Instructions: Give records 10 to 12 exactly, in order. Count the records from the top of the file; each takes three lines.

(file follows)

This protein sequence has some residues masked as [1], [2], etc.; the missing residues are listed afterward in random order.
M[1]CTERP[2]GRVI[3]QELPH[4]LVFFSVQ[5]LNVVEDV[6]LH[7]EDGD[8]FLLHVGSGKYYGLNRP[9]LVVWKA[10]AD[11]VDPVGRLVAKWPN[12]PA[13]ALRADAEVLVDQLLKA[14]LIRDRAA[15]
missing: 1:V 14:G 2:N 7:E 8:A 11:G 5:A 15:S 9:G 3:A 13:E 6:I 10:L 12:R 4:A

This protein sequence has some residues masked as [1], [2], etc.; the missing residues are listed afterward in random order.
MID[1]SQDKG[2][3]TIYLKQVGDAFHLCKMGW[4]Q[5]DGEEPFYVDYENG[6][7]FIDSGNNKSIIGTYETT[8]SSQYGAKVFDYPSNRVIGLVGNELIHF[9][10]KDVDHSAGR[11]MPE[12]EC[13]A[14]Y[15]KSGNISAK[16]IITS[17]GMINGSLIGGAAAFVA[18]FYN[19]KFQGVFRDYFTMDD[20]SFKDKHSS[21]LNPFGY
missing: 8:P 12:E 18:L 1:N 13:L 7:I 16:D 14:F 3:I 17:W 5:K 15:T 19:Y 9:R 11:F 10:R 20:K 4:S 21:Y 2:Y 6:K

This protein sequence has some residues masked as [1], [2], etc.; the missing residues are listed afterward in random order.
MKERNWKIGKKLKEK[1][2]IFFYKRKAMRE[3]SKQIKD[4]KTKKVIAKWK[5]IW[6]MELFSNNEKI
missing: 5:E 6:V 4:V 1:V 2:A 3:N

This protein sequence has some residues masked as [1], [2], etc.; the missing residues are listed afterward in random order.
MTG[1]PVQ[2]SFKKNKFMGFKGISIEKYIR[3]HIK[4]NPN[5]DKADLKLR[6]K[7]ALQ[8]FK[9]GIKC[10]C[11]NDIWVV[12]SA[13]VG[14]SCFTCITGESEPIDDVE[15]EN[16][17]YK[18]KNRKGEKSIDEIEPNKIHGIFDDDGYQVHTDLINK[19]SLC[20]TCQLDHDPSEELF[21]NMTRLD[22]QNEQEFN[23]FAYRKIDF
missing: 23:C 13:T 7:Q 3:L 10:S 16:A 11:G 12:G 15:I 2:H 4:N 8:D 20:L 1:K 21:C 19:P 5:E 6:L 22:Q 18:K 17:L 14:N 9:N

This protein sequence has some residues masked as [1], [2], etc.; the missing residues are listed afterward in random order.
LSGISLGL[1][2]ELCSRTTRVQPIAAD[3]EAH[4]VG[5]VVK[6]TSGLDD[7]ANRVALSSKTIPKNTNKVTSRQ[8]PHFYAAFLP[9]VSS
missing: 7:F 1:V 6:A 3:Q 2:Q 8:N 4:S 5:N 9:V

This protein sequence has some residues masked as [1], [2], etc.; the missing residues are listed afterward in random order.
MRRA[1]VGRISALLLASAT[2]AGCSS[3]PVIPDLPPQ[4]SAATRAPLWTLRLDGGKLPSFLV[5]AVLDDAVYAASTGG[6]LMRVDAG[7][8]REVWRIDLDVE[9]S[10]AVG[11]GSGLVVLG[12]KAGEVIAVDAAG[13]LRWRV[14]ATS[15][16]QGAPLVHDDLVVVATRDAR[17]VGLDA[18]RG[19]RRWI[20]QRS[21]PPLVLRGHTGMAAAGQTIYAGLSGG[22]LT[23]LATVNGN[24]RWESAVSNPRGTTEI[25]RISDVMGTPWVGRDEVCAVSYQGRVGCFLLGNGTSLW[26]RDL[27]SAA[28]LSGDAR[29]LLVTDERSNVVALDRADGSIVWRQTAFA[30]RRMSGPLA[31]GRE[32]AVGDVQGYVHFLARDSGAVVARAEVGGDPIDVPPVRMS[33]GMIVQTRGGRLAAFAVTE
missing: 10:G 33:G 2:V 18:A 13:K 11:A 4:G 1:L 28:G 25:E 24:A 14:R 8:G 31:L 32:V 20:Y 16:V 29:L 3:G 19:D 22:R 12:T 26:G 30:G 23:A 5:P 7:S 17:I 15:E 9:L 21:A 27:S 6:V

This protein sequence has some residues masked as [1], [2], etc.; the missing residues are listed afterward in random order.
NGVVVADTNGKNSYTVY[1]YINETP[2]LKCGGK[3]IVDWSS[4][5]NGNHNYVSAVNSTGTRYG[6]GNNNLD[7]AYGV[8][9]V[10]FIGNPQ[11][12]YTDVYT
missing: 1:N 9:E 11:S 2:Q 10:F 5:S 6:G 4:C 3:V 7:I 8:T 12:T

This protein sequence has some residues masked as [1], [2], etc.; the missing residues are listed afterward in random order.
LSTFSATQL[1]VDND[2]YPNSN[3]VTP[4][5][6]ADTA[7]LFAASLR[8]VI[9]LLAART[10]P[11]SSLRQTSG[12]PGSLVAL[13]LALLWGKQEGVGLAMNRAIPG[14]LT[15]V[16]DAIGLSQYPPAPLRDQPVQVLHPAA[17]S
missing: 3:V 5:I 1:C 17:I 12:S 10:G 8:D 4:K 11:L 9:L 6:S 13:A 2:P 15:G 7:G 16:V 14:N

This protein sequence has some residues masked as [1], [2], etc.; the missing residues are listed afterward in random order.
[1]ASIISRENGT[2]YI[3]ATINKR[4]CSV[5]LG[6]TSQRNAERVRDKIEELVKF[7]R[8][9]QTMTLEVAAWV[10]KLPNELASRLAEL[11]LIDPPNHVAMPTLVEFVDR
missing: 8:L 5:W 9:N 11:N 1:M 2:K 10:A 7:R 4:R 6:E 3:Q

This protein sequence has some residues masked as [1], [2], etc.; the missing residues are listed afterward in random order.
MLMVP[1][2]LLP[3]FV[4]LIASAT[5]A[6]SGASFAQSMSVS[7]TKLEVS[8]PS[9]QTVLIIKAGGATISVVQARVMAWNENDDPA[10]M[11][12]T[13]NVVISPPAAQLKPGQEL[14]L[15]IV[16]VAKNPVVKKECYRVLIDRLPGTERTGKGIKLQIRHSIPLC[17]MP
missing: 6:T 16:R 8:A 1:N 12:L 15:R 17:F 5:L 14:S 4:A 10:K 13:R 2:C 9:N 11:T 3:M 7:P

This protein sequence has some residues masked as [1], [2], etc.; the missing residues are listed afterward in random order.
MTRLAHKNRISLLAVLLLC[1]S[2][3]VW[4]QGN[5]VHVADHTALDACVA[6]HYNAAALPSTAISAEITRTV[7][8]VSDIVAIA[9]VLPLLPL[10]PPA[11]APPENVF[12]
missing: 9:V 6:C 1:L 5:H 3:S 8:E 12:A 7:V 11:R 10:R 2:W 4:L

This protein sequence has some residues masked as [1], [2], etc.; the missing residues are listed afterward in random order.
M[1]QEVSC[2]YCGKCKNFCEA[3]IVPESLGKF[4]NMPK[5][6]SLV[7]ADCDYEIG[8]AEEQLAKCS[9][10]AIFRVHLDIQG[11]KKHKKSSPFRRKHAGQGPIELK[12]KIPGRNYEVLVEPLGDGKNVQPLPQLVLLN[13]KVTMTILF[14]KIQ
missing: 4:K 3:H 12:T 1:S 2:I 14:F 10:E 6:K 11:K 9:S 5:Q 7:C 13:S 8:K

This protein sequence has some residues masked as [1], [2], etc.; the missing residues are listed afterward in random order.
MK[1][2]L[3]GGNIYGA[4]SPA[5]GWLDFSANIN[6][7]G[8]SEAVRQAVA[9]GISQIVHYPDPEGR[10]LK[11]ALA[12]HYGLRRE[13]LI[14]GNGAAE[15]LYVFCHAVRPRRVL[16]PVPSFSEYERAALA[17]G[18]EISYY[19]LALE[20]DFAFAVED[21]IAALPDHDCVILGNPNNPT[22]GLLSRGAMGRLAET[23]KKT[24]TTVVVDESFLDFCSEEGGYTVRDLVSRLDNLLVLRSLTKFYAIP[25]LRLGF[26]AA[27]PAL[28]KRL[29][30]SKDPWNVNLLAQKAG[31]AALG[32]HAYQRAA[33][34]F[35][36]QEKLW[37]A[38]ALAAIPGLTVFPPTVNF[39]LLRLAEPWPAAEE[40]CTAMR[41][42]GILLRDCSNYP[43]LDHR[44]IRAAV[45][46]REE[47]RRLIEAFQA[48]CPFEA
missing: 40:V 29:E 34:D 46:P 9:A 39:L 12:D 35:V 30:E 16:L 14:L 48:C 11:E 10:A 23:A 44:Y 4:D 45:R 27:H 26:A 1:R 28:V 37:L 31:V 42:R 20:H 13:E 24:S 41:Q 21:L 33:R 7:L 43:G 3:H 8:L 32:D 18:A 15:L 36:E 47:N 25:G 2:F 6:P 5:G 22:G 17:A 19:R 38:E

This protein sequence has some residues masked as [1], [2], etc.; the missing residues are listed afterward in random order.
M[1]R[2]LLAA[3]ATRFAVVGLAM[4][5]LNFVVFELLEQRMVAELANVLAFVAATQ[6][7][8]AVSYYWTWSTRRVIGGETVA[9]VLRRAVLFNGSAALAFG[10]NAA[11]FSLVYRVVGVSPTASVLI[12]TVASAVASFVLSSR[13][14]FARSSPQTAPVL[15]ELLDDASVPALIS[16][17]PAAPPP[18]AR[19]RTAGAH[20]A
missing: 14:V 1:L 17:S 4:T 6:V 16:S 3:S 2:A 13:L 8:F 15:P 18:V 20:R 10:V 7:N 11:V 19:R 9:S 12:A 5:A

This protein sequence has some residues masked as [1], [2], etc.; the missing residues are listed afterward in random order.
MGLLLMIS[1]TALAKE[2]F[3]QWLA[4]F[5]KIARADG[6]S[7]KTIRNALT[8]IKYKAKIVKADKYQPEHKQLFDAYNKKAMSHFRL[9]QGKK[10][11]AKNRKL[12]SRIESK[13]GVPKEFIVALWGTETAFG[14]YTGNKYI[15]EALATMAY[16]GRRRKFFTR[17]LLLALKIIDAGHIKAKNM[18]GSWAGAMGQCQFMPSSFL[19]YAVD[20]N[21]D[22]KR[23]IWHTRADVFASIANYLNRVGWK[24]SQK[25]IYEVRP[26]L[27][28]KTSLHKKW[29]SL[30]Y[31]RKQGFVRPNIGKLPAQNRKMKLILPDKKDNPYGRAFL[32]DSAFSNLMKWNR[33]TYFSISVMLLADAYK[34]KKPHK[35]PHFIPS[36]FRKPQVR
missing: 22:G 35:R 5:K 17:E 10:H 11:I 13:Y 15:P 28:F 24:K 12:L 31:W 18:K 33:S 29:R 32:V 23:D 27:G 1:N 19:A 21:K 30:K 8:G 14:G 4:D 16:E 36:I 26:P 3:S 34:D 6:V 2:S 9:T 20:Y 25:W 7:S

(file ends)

This protein sequence has some residues masked as [1], [2], etc.; the missing residues are listed afterward in random order.
MLMVP[1][2]LLP[3]FV[4]LIASAT[5]A[6]SGASFAQSMSVS[7]TKLEVS[8]PS[9]QTVLIIKAGGATISVVQARVMAWNENDDPA[10]M[11][12]T[13]NVVISPPAAQLKPGQEL[14]L[15]IV[16]VAKNPVVKKECYRVLIDRLPGTERTGKGIKLQIRHSIPLC[17]MP
missing: 6:T 16:R 8:A 1:N 12:L 15:R 17:F 5:L 14:S 4:A 10:K 13:R 2:C 9:N 11:T 3:M 7:P

This protein sequence has some residues masked as [1], [2], etc.; the missing residues are listed afterward in random order.
MTRLAHKNRISLLAVLLLC[1]S[2][3]VW[4]QGN[5]VHVADHTALDACVA[6]HYNAAALPSTAISAEITRTV[7][8]VSDIVAIA[9]VLPLLPL[10]PPA[11]APPENVF[12]
missing: 9:V 6:C 1:L 5:H 3:S 8:E 12:A 7:V 11:R 10:R 2:W 4:L

This protein sequence has some residues masked as [1], [2], etc.; the missing residues are listed afterward in random order.
M[1]QEVSC[2]YCGKCKNFCEA[3]IVPESLGKF[4]NMPK[5][6]SLV[7]ADCDYEIG[8]AEEQLAKCS[9][10]AIFRVHLDIQG[11]KKHKKSSPFRRKHAGQGPIELK[12]KIPGRNYEVLVEPLGDGKNVQPLPQLVLLN[13]KVTMTILF[14]KIQ
missing: 4:K 3:H 12:T 1:S 2:I 14:F 10:E 6:K 11:K 9:S 5:Q 7:C 13:S 8:K